This past weekend I crossed doing a triathlon off my bucket list.
I was feeling rather nervous and edgy the evening before the race when I went to pick up my race packet. I was not familiar with the town, only having been there once before the race. The lake was a lot bigger than I remembered it being. I was afraid that I would have to swim across it. A few people told me horror stories right before the race about people grabbing legs and dragging you down while swimming. I spoke to the coordinator of the event who put my mind relatively at ease. The race was capped at 150 participants. I was starting in the last wave with my age group.
It was hard to sleep the night before. I set several alarms around the house for 5 AM. Honestly, I was up before 5 at the first crack of dawn. I was really worried that I would forget something or that I would have problems with my bike. But all was well. My friend Cori and her daughter were also in the race. Cori is a half iron finisher so she gave me a lot of advice and a tri outfit to wear. She showed me how to position my gear to make for a faster transition.
Then Cori told me that it was a swimming tri. Instead of doing a normal sprint tri of 400 meters, this race was a 750 meter swim almost a half mile. This was a concern of mine since swimming was my weakest link. I started swimming a month before the race. The only experience I had before that were a couple of basic swimming lessons when I was a kid. I got a lot of swimming advice from Cori which was probably a mistake.
Cori told me to swim in open water to train. But Cori is terrified of swimming in open water whereas I am not. So I practiced swimming in open water after training for the marathon when the weather was nice. I don’t have a gym membership or a wet suit. What I did not practice was lap swimming. This would have helped me strengthen my core and swim in a straight line. The swimming course veered to the right. I am left handed with a stronger left arm that took me away from the course into deep water. I had a hard time swimming in a straight line and ended up zigzagging across the course with my head out of water to see where I was going. Big no no. I had a sore neck afterwards which really tells you that I was doing it all wrong.
I was not the last swimmer in my age group, but was close to the end. The distance was twice as far as what I was practicing for. I did not have good technique or form. It was my biggest area for improvement. I decided that I will start learning technique and will practice lap swimming over the winter. All in all I was satisfied for the amount of training I did.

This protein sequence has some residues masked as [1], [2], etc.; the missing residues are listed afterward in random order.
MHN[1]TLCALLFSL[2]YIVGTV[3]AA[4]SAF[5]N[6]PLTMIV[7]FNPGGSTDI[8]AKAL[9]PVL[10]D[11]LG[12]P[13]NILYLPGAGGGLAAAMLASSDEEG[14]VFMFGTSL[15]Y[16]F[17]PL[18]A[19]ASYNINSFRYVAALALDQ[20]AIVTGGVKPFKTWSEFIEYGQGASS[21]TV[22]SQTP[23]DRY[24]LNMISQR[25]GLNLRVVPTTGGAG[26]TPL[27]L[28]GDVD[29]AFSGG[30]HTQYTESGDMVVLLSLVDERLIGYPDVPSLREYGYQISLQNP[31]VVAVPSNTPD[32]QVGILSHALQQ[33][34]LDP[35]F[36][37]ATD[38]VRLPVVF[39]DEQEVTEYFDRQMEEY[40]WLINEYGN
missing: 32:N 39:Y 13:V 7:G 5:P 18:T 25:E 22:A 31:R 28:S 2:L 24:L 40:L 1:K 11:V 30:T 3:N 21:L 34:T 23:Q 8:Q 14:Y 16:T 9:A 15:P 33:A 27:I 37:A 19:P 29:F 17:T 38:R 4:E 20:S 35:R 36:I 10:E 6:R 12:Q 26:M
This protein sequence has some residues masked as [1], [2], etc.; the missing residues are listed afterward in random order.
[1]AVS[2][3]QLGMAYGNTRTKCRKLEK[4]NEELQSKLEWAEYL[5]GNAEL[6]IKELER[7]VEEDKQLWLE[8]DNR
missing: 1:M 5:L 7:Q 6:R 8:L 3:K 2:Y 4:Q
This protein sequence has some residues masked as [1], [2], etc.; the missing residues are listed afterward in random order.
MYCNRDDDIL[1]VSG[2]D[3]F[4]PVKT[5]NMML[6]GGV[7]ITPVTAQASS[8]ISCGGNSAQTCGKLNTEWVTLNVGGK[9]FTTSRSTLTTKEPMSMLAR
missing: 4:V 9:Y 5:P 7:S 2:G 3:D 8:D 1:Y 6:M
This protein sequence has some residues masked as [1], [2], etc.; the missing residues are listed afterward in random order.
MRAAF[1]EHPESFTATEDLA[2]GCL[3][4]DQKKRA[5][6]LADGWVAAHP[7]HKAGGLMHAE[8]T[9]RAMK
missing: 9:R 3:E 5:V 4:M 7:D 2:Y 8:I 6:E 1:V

I don’t think that I really needed to practice the water to bike transition as much as I needed to practice the bike to running transition. It took several times before I got used to the wobbly feeling after biking to be able to run like normal.
The biking part of the tri went fairly well. I didn’t see a lot of people for this part at all. I passed one person and one person passed me, otherwise it was pretty lonely. For awhile there was no one on the road in front of me or behind me. At times I thought that I was on the wrong path until I came across an empty Gu packet. On the route, I did slow down a bit when three deer crossed the road in front of me. I started off the biking going pretty fast until I rounded a corner, hit a bump, and lost control of my bike. I flew into the ditch but was able to get back on the road before falling or crashing. It scared me a little, enough to slow down a bit. Thankfully no one was around to see my show. It was hard to stay motivated until I saw someone up ahead that I could pass.
I think that I was pretty average as far as biking goes. I need more confidence which will come with experience. I am still not sure how to easily switch gears and sometimes would put it on the wrong speed. I also have to work on my balance and keeping control of my bike while staying in my lane. Oh, then there is the chafing. I wasn’t quite expecting that.
Last came the run. As I was biking in, I saw a lot of walkers. Running is my strong suit. I left my bike running. I ran fast and hard. I was able to pass about 15 people on the running. This is the first race that I ran without music. It was fun to hear the people cheer. I was worried that getting my music on would slow my transition. I also saw in the rules that it was not allowed and I didn’t want to be disqualified on my first tri. Lol. I also stopped at stop signs which was a bike rule although others didn’t. The tri was so small that they weren’t able to close down the roads. Although there were times I didn’t see a car for miles. It was mainly on scenic wooded back roads.
Overall, I was able to complete my first tri around the two hour mark which put me right in the middle of my age group. My goal was not to place or even finish. This time I wanted to learn everything I could. Then take that knowledge to go further, improve myself, tri something new, push myself towards new goals, and to have a fun time competing.